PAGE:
Quantum dots - small semiconducting nanocrystals - can produce a rainbow of colors depending on their size.FLICKR, ARGONNE NATIONAL LABORATORY

THE DEVICE: Commercially available quantum dots are nano-scale semiconductors that shift color in response to changes in temperature. The dots have two layers—an inner cadmium selenide core, and an outer zinc sulfide shell. Being biocompatible, researchers have used quantum dots as an alternative to fluorescent dyes to label and track cellular components, primarily in vitro.

Now, taking advantage of the tiny quantum dots' sensitivity to temperature, Haw Yang at Princeton University and his colleagues at the University of California, Berkeley, are repurposing them as an array of thermometers to use inside cells. They inserted the dots into mouse fibroblasts and measured temperature changes in various parts of the cell as they adjusted the temperature.

“We were asking whether the intracellular temperature response is homogeneous or not,” Yang told The...

WHAT'S NEW: The use of quantum dots as a nanothermometer is not new, but the application to cellular adaptations is. John Capobianco, the Concordia University Research Chair in Nanoscience, and colleagues published work last year showing that quantum dots could be used as a nanothermometer in HeLa cervical cancer cells. “It's nice that somebody has actually taken the idea of nanothermometers and used it to measure the temperature in a cell when you apply an external shock,” Capobianco said.

Yang's group added multiple quantum dots to each of 31 mouse fibroblasts. When sent into the cells, the dots landed up in different locations, providing a sampling of temperature responses throughout each cell. The researchers then added calcium, which is known to increase cellular temperature. As calcium entered the cells, the dots, for the most part, shifted toward the red light spectrum, indicating a temperature rise. But the researchers saw that the dots' response to the calcium was not uniform across the cell. Some dots indicated a rise as great as 8°C, whereas others showed little change at all.

Photomicrograph of ciliate T. pyriformis during cell division with accumulated quantum dots appearing red. The cells used in Yang's study were mouse fibroblasts.
Photomicrograph of ciliate T. pyriformis during cell division with accumulated quantum dots appearing red. The cells used in Yang's study were mouse fibroblasts.

The team also cooled down the cells from 37 to 15°C, and found similar results in 13 cells tested—some dots had a greater color shift than others, indicating that a cell's response to cold is also not uniform across the cell. “Different parts of the cell have different temperature responses,” Yang said, changing temperatures at different speeds and to different degrees. “That suggests to us that different parts of the cell generate heat to combat the cooling,” said Yang.

IMPORTANCE: The molecular mechanisms underlying the diverse temperature responses in a cell are the targets of Yang's upcoming work. He and his colleagues are investigating which proteins, enzymes and pathways might be responsible for the adaptations to heat and cold within the cell. Yang said he also believes that temperature could be a signaling mechanism for cells, and using quantum dots could reveal potential temperature pathways.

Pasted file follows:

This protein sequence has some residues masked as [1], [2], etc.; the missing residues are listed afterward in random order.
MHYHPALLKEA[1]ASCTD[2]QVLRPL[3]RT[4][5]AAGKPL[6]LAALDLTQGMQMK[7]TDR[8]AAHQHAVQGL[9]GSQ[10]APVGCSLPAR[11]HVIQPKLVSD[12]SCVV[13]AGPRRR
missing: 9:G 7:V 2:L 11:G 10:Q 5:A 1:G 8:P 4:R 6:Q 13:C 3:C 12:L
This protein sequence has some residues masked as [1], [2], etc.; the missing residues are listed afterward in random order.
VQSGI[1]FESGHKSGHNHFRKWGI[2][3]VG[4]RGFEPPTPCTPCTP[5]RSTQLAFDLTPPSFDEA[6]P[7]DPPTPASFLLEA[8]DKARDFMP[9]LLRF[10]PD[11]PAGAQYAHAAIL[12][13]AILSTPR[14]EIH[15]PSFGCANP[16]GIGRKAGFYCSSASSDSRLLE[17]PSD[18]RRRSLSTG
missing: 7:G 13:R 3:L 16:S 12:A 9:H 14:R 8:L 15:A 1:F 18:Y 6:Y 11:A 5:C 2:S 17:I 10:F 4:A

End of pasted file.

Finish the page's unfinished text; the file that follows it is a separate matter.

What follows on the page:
Nanothermometers have a potential role in cancer research and therapies too, said Kaushal Rege, a professor at Arizona State University who did not participate in this research. Hyperthermia is used as a method for killing tumors, and a thermometer could come in handy. “If these probes could be used to see how effective the treatment is, or to see what temperatures could be achieved in different parts of the cell and guide the treatment, that would be useful,” Rege said.

He added that nanothermometers could be employed to optimize the cryopreservation of tissues, by perhaps determining the most effective cooling protocols or monitoring how cells respond to different cooling techniques.

NEEDS IMPROVEMENT: In the current experiment, the researchers did not direct the location of the dots in the cell. The team could visualize the dots, but couldn't say whether they were near a mitochondrion or in the nucleus or on a membrane, for instance. Yang said he can envision methods that could allow researchers to target a dot to a certain point within the cell.

Rege agreed that it could be possible. In his own research he has found that closely related prostate cancer cell lines trafficked quantum dots to different parts of the cell. “If you can control the trafficking, you might get information on subcellular locations,” he told The Scientist.

Capobianco said that if quantum dots were to be applied in diagnostics or therapeutics, certain toxicity concerns will need to be addressed. Cadmium, which constitutes the core of some quantum dots, is a poison that can damage the liver, kidneys, bones and respiratory tract. Coating the dots might reduce their toxicity, but Capobianco said that additional studies would be required to confirm their safety before widespread clinical use.

J.-M. Yang, et al., “Quantum dot nano thermometers reveal heterogeneous local thermogenesis in living cells,” ACS Nano, doi:10.1021/nn201142f, 2011.

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